Possibly the “wine of the vintage,” the 2008 boasts an inky/blue/purple color as well as a glorious perfume of spring flowers, blueberry and blackberry liqueur, camphor, truffles and crushed rocks. With great fruit on the attack and mid-palate, a medium to full-bodied, multidimensional mouthfeel and a skyscraper-like finish, this prodigious effort over-delivers, even for this phenomenal terroir. Give it 5-8 years of cellaring and drink it over the following 40-50 years.
This terroir is superbly situated between Beausejour Duffau and Beau-Sejour-Becot, with Angelus within shouting distance. Predominantly Merlot (96%) with Cabernet Franc making up the remaining 4%. Modern, full-bodied, dense and brooding. Black fruits dominate the palate, incredibly pure and high but ripe, well-integrated tannins.
96 Points - Neal Martin
The 2016 Beychevelle has a stunning bouquet of vibrant, shimmering blackberry and wild strawberry fruit laced with crushed stone and rose petals. The well-balanced palate is medium-bodied with supple tannin and a slightly savory/dried blood finish that lingers in the mouth. Tasting both in London and in Bordeaux, I found the latter bottle to have a little more precision and race on the finish. This will surely be a benchmark for this Saint Julien estate.
94 Points - James Suckling
Stacks of cassis, graphite and smoke on the nose of this rather full-bodied St.-Julien with a ton of velvety tannins that drive the long finish that’s simultaneously sweet, fresh and powdery. Try in 2022.
96 Points - Neal Martin "The 2016 Brane-Cantenac has been on a roll of late, under the watchful eye of Henri Lurton. This latest bottled vintage is superb. The divine, pure blackberry and bilberry bouquet develops touches of graphite in the glass. The palate is medium-bodied with fine tannin, silky-smooth texture and a superb bead of acidity. This is not a powerful Brane-Cantenac, and it is perhaps less austere than I suspected en primeur, but it should drink beautifully over the next three decades. If you have a penchant for traditional claret, it really doesn’t come better than this."
96 Points - James Suckling "So much ripe and sweet tobacco on the nose with currant and blackberry character. Full body, intense tannins with density and beauty. It’s a wine with great structure and panache for this estate. Try after 2024."
Jane Anson, Decanter - 97 Points
The colour on this is deep and inky and a blast of cassis and black cherry fruit greets you on the nose. It has undeniable oak impact, but also a lovely lift that carries right through the palate, and that incredible Clinet precision. A fantastic 2016, not as exuberant as 2015 but showing the quality of the vintage where even the big-shouldered wines have a stunning lift, and a feeling of an invisible gossamer curtain holding them in place. Not a hedonist’s vintage like 2009 or 2015, but cerebral in the style of 2001 and 2010. Strong coffee and grilled caramel on the finish.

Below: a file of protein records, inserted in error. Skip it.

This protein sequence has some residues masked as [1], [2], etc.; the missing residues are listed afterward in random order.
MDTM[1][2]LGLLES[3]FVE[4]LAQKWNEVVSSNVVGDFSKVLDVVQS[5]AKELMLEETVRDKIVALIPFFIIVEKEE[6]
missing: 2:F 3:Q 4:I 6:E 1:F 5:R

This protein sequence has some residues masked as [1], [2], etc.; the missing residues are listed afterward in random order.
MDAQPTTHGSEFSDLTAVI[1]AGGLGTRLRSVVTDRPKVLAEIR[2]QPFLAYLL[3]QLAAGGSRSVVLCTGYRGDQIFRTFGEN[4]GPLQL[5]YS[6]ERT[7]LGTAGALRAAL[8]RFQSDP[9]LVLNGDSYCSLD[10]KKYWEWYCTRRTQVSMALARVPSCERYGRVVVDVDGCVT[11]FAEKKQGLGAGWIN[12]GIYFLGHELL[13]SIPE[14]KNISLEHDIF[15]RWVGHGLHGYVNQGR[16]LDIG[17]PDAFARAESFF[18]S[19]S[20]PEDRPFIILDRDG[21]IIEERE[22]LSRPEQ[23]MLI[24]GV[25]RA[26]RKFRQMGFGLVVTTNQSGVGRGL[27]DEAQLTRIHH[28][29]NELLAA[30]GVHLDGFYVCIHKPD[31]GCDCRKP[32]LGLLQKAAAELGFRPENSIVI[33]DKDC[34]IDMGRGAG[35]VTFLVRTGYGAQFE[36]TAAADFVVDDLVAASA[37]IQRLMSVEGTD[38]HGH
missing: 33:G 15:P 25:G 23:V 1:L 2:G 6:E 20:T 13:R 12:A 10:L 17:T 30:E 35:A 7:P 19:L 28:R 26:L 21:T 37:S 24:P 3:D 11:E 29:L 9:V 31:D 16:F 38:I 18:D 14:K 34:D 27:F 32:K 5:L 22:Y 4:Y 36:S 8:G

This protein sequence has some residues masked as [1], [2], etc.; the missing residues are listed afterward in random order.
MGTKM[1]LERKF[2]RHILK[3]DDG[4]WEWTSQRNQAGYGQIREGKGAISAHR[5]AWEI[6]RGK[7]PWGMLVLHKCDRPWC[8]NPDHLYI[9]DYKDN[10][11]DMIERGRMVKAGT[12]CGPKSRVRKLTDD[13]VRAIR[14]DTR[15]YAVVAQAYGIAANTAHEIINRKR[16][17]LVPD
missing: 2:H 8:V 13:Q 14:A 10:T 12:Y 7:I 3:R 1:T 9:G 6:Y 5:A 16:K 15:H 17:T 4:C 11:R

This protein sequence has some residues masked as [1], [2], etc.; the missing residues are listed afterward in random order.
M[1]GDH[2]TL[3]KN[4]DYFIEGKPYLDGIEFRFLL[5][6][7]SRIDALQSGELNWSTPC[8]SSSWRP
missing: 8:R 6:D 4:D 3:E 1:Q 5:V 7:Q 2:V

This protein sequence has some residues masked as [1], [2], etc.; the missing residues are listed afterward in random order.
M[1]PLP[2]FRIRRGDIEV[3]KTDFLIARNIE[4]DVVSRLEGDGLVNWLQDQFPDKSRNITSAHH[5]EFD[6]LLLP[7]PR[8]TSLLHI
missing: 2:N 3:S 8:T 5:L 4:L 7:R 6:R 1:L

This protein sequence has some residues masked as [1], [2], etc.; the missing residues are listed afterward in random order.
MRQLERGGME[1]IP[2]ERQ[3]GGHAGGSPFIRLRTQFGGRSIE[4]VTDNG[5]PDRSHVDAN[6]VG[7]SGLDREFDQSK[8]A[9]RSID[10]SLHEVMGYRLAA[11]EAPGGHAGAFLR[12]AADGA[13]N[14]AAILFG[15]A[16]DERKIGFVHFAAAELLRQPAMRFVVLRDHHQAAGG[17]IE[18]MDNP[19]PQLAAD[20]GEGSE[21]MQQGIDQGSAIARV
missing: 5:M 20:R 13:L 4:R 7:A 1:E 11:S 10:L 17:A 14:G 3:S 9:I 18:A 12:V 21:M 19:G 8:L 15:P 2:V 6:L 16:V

Drinking Window 2027 - 2050
93 Points - Neal Martin
The Clos l’Eglise 2006 is showing so well with exuberant dark berry fruit, orange blossom, a touch of star anis and hints of liquorice. The palate is beautifully balanced with ripe, succulent dark cherry, Dorset plum and summer fruit. Like the previous vintage it is silky smooth in texture and very harmonious. This is an outstanding, vivacious Clos l’Eglise that dares run the 2005 close!
100 Points - Lisa Perrotti-Brown
The 2016 Cos d'Estournel is blended of 76% Cabernet Sauvignon, 23% Merlot and 1% Cabernet Franc aged in 65% new and 35% two-year-old French oak for 15 months. Bottled in July 2018, it is deep garnet-purple colored and starts off a little closed and reticent, opening out slowly and seductively to reveal beautiful lilacs, rose hip tea, crushed stones and camphor nuances over a core of crème de cassis, kirsch, wild blueberries and mocha plus wafts of incense and wood smoke. The palate is simply electric, charged with an energy and depth of flavors that seem to defy the elegance and ethereal nature of its medium-bodied weight, featuring super ripe, densely pixelated tannins that firmly frame the myriad of fruit and floral sparks, finishing with epic length. Just. Magic.
The 2009 Doisy-Vedrines exceeded my expectations under blind conditions. It is usually seen as a less refined Barsac predisposed to richness and viscosity, but the 2009 exudes far more tension and elegance than I anticipated. It has a perfumed, floral bouquet with scents of dried honey, melted wax, lemon curd and a touch of lemon thyme. It is beautifully defined and focused. The palate is medium-bodied with beautiful balance and precision. There is real grace and tension in this Sauternes: very focused and precise though with patently a lot of botrytis towards the mellifluous finish. This is a wonderful Doisy-Vedrines. Drink now-2035+.
Tasted blind at the Sauternes 2011 horizontal tasting. The Château Doisy-Védrines 2011 has a very fragrant, almost floral bouquet with pure honey, quince and yellow flower scents that soar from the glass and embrace you like your favourite aunt. The palate is medium-bodied with a viscous texture and superb acidity that really set this Sauternes alight: real tension and a sense of energy here. It just “flows” toward a vibrant, honeyed finish that has only just begun to “motor." This surpasses its showing from barrel and constitutes a magnificent effort from Olivier Castèja and his team.
95 Points - Neal Martin
The 2014 Doisy-Vedrines has a tightly knit, backward bouquet that demands much more encouragement than its peers. The palate is well balanced with a viscous texture, extremely well judged acidity, poised with a beautiful quince and marmalade-tinged finish that lingers in the mouth. Superb. Tasted blind at the annual Southwold tasting.